An Encounter with Mr. Nakahara, a Potter From Hagi

July 23, 2015
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Here’s a text from our new book 'Green Tea: The Quest for Fresh Leaf and Timeless Craft freshly translated into English and now on sale.

Mr. Nakahara, how did you become a potter?


In Hagi, pottery is a local industry. Since I grew up in this city, I have always been close to this art. Many artisans lived close to my home. When the time came to choose a career, I naturally thought of becoming a potter.

Some Hagi pieces have a notch on their bottom. Why is that?

There was a period during which people were not authorized to use the same pottery as the emperor. To identify the bowls that were not intended for him, potters inscribed a notch. This tradition is still alive today.

In your opinion, what are the qualities of a good potter?

To begin with, to make good pottery, you must be skillful. You must have agile fingers. I believe that dexterity is a crucial part of pottery technique. You must also know how to use the potter’s wheel. When I work, I think about pleasing my clients, about what format would be most useful for them, and so forth. The elegance and beauty of each piece are things I am very concerned about.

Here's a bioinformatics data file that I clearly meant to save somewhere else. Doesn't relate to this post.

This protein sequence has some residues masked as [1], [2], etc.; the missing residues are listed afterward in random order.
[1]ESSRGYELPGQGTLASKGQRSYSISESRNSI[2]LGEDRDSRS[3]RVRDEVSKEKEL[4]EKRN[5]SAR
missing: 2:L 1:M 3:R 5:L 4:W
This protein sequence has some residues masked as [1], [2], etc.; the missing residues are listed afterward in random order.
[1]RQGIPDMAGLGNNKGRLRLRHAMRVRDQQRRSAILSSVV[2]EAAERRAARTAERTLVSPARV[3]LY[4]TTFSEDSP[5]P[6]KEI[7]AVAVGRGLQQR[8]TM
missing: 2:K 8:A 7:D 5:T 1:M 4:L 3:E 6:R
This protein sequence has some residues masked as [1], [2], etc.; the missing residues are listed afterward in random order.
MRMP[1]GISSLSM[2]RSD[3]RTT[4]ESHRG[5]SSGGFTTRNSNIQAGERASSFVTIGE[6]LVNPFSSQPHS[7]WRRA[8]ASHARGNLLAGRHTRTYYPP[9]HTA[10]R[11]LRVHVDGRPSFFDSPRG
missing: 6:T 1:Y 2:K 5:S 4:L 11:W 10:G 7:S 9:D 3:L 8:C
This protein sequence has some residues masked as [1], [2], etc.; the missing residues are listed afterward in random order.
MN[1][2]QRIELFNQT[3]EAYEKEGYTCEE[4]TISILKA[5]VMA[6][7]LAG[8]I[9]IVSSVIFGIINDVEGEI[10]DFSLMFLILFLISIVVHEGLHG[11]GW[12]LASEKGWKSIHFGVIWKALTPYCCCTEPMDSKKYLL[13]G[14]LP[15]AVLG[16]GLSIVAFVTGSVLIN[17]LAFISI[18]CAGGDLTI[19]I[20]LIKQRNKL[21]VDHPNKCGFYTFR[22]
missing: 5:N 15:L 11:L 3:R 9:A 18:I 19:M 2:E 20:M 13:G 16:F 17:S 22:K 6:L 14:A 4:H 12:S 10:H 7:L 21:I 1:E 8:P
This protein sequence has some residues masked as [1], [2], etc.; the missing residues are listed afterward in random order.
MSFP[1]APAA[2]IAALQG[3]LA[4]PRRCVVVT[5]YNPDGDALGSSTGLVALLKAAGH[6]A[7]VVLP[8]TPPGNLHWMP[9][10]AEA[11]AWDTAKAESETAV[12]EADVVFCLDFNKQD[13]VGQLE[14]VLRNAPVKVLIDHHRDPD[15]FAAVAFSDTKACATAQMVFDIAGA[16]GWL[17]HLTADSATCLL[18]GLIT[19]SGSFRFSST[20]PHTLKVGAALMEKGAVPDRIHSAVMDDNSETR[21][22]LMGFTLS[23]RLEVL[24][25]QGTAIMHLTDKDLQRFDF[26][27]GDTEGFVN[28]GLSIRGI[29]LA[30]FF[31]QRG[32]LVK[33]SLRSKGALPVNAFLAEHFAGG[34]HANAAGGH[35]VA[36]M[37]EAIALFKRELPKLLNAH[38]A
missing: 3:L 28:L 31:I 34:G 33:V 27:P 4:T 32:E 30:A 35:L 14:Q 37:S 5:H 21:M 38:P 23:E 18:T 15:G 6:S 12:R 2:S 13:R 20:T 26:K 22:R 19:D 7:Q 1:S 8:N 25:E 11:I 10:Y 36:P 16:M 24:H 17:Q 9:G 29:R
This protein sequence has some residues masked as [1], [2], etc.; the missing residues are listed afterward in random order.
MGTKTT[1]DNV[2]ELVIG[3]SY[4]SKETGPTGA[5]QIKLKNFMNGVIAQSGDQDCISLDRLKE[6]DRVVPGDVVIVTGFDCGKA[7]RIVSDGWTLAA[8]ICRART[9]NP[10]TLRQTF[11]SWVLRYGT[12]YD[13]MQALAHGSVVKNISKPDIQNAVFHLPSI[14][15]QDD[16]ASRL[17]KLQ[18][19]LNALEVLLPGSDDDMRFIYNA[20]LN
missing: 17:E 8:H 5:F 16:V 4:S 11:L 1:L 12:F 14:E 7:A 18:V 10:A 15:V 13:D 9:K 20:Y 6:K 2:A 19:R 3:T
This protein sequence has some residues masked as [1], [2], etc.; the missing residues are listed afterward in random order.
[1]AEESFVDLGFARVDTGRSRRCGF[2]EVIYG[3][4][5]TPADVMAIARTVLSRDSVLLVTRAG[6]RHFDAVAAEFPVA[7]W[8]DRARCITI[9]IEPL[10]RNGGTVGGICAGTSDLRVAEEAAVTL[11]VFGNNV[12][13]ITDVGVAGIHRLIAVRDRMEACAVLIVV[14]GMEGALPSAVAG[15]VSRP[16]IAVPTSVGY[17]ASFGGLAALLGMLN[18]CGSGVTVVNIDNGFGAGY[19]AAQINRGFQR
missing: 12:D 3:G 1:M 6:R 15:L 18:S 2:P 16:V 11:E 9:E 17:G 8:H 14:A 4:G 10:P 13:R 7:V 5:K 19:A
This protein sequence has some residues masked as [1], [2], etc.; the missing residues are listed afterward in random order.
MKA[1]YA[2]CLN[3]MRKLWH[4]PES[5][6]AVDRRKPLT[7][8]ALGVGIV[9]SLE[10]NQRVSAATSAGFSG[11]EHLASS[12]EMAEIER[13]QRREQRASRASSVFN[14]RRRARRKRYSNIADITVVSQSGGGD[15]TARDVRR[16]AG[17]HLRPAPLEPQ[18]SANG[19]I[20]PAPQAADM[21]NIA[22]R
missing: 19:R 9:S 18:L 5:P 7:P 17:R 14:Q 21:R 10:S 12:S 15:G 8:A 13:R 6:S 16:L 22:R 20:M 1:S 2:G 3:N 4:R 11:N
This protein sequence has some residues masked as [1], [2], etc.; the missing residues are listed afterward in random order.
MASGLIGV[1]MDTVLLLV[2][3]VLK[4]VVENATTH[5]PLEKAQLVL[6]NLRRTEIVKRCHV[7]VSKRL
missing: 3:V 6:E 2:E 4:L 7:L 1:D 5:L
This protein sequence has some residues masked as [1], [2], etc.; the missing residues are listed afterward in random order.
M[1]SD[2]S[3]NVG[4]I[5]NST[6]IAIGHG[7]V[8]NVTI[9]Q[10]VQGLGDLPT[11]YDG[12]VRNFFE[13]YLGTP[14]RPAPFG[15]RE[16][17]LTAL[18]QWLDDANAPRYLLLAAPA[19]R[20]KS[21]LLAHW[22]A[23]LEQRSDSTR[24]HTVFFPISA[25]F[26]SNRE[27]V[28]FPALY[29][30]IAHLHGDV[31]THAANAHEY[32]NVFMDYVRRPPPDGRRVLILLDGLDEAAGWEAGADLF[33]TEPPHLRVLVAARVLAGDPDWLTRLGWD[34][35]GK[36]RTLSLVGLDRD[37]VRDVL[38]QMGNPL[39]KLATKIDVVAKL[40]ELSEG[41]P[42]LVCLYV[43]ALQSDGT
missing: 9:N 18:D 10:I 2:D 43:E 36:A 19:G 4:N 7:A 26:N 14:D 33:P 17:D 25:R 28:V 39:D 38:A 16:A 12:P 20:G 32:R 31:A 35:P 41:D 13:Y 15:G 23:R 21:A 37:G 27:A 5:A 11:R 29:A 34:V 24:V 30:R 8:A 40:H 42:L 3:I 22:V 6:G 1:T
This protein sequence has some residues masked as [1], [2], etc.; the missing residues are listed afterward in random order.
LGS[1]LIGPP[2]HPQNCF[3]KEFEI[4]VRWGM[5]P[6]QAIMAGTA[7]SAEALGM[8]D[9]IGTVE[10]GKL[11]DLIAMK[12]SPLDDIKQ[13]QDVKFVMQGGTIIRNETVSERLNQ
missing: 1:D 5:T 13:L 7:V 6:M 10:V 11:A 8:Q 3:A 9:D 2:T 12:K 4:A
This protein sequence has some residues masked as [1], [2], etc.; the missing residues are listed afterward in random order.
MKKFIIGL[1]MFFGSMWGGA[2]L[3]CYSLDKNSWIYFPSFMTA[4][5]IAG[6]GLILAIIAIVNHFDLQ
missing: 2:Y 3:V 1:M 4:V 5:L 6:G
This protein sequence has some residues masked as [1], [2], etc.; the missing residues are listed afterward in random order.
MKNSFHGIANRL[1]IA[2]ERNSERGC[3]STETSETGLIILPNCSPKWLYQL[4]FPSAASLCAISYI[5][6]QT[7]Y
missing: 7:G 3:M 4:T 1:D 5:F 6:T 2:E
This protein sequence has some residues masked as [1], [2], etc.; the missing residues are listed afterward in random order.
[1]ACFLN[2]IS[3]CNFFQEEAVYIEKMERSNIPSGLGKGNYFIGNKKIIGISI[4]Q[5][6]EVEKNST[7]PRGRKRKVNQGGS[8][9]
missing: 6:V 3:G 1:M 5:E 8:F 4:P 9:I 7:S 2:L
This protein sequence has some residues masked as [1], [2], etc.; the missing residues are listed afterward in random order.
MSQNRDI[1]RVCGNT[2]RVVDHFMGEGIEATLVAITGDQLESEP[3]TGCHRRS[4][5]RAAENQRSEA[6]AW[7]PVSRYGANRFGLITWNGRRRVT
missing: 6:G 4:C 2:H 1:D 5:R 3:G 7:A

I also believe that one can sense an artist’s humanity through his work. Analyzing a work of art is difficult for amateurs as well as professionals.à 

Even if they are not experts in pottery, most people feel something mysterious when they see or touch a piece. I believe that they can intuitively feel what kind of a person made the piece. So I think a good potter should have a positive outlook in his everyday life.

People say that the present-day Japanese have neither beliefs nor principles. I don’t agree; I think that we all believe in something. Pottery is the mirror of an artist’s way of life. I don’t think that a buyer chooses my pieces randomly. I believe that you recognize me through my work.

How do you view the art of pottery in contemporary Japan, com- pared with the period when you began?


The pottery industry in Japan is very respectful of tradition. That being said, young potters have more difficulty if they don’t come from a family of artisans who pass the torch from generation to generation. Maybe young artists are not given their fair due. Potters who have been established for a long time are highly respected by people in the industry. Their pottery is very expensive. This is how it was in the past and the situation has not changed.

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